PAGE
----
Still reeling from this news, two days later, a digger operator appeared on site and proceeded to demolish the building.  Bear in mind this was in the midst of a police investigation into the cause of the fire.

Locals flocked to the site demanding answers.  The Council claimed that they had agreed for safety reasons, that the building be taken down partially - only the upper floor.  Clearly this instruction had been ignored.  There were also allegations of the digger being given rear access to the pub.  By whom you may ask?

To further rub salt into the wound, Historic England has confirmed that the pub was being explored to be listed, after the organisation received a request in July.

It didn't take long for the owner's name to be published in the press.  She is unsurprisingly refusing all requests for an interview.  Having married into money, she and her husband appear to have form.  Reports have stated that they bought and gutted another pub in recent years.

These were the last photos I took of the pub, back in 2019.

We visited the site yesterday.  There was a police presence and we were politely asked if we could return a little later (there is a public right of way running up to the pub) as the sniffer dog was in action and they needed to keep the site clear.  Whilst chatting to the policemen, they confirmed that this was the strangest case they had worked on and pointed out that the news had now gone international; a CBS news crew were standing to our left.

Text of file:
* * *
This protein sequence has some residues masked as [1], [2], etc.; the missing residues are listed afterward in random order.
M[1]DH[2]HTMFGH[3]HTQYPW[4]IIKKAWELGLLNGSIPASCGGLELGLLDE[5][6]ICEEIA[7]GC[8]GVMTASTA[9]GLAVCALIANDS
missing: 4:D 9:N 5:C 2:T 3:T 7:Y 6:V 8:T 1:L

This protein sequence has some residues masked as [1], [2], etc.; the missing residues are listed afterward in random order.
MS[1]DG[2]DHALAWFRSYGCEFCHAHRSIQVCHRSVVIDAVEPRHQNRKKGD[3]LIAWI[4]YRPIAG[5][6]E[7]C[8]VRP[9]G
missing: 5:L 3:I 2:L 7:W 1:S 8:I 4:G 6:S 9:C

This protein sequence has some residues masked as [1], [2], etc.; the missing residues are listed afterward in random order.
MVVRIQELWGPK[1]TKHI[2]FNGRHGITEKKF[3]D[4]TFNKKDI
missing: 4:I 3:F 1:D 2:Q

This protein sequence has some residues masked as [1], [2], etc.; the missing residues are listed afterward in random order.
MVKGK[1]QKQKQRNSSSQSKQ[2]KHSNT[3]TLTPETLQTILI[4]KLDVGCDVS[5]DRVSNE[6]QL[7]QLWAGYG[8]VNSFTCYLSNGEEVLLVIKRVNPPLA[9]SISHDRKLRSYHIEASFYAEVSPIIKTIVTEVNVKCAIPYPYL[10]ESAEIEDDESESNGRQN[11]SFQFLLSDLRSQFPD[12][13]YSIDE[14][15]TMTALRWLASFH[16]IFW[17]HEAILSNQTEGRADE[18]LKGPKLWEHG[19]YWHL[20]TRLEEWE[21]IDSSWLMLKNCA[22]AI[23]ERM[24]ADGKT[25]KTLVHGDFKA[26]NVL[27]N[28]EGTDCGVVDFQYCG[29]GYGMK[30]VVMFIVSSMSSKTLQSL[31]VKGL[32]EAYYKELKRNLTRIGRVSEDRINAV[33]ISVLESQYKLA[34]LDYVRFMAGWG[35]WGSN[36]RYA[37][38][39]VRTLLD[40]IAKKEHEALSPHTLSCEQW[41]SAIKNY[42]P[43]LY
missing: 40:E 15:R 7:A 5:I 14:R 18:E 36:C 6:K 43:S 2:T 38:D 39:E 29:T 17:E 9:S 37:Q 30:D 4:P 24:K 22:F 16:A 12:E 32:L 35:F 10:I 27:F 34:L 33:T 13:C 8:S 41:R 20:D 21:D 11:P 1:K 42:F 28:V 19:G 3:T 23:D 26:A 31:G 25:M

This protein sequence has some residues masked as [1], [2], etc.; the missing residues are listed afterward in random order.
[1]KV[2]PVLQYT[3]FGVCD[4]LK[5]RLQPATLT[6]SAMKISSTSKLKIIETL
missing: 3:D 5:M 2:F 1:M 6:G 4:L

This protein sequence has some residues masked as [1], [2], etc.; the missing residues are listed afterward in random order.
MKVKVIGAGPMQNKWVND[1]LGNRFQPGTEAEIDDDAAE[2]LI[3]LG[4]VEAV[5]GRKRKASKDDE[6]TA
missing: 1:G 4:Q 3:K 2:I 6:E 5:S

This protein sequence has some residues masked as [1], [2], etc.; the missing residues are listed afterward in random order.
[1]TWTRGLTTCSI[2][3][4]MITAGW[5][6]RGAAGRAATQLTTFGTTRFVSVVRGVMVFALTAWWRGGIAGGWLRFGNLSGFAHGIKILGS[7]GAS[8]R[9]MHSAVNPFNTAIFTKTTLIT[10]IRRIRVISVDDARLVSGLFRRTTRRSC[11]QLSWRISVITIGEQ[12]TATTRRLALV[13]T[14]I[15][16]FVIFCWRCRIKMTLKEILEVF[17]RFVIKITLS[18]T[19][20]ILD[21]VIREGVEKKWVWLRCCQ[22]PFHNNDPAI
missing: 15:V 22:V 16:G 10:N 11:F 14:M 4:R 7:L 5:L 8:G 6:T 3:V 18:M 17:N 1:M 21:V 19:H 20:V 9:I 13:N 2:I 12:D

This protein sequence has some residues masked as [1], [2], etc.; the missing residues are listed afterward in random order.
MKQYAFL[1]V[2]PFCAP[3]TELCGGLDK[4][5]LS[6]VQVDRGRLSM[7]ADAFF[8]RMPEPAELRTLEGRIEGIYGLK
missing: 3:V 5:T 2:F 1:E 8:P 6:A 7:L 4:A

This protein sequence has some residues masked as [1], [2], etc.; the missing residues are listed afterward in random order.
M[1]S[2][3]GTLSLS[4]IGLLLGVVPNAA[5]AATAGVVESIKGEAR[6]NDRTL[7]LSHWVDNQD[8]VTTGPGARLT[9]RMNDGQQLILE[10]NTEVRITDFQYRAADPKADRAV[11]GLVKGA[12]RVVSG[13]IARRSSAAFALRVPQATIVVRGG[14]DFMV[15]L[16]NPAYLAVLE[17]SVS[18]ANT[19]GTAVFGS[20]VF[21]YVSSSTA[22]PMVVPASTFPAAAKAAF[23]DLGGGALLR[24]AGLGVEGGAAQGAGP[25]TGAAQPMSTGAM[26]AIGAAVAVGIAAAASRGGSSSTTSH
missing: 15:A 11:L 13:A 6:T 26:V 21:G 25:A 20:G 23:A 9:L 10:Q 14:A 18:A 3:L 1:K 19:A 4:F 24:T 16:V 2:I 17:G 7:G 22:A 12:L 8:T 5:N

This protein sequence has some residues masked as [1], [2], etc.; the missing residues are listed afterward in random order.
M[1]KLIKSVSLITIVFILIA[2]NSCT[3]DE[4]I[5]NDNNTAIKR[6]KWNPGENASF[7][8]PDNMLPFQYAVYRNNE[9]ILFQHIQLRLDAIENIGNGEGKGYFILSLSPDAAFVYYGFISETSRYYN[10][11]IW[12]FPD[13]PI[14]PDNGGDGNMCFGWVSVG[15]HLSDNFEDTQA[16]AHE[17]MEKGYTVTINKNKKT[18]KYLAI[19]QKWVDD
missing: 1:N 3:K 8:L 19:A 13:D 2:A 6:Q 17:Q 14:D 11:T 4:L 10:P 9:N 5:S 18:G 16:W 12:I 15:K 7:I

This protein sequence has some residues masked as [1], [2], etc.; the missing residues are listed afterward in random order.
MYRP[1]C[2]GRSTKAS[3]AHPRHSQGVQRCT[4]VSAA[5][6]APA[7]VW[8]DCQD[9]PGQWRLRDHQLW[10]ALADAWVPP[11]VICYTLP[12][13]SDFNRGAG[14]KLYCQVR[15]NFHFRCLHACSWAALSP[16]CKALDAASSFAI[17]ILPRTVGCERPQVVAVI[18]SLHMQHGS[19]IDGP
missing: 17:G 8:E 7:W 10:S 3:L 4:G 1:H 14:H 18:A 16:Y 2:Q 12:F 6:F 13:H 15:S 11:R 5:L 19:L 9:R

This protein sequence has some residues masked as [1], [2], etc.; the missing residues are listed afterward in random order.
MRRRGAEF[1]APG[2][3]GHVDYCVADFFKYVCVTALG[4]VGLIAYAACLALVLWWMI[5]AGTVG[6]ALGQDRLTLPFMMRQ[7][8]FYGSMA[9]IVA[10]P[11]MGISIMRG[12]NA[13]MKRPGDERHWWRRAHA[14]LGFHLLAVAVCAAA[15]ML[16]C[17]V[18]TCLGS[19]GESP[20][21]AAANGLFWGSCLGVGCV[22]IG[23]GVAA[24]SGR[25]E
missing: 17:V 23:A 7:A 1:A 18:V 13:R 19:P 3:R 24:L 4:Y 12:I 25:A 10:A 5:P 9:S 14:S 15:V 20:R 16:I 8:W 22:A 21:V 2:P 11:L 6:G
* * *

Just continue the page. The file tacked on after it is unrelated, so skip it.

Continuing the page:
On our return, I took photos of the site in its current state.  

Press are ever present...and long may it continue.  As long as all eyes are on this story, hopefully the powers that be will ensure a thorough investigation and all legal options will be explored.

It was truly devastating to see a building holding such memories and importance in the lives of a community reduced to a pile of rubble.

We weren't alone, mourners, souvenir hunters and local musicians were amongst the visitors to the site, including a group enjoying a final drink outside the pub.

There was palpable anger from visitors at the audacity of the people behind this wilful destruction.

Unrelated headlines, but isn't money at the centre of everything these days?

We took a final (for now - let's not begin speaking of this in the past tense) look at the small pub garden, still blooming and intact.

Back in the car park, the steel bracing frame - some distance from the building - looked far from unsafe to our untrained eyes.  No doubt when the digger grabbed hold of this, the building was doomed.

Discarded chairs were piled up in a far corner of the site...for how long I wonder?  I gently tried to dissuade souvenir hunters, as I, like the West Midlands Mayor, Andy Street, would like to see those responsible made to rebuild this brick by brick.  I fear it might never happen, but have joined the campaign group in any event.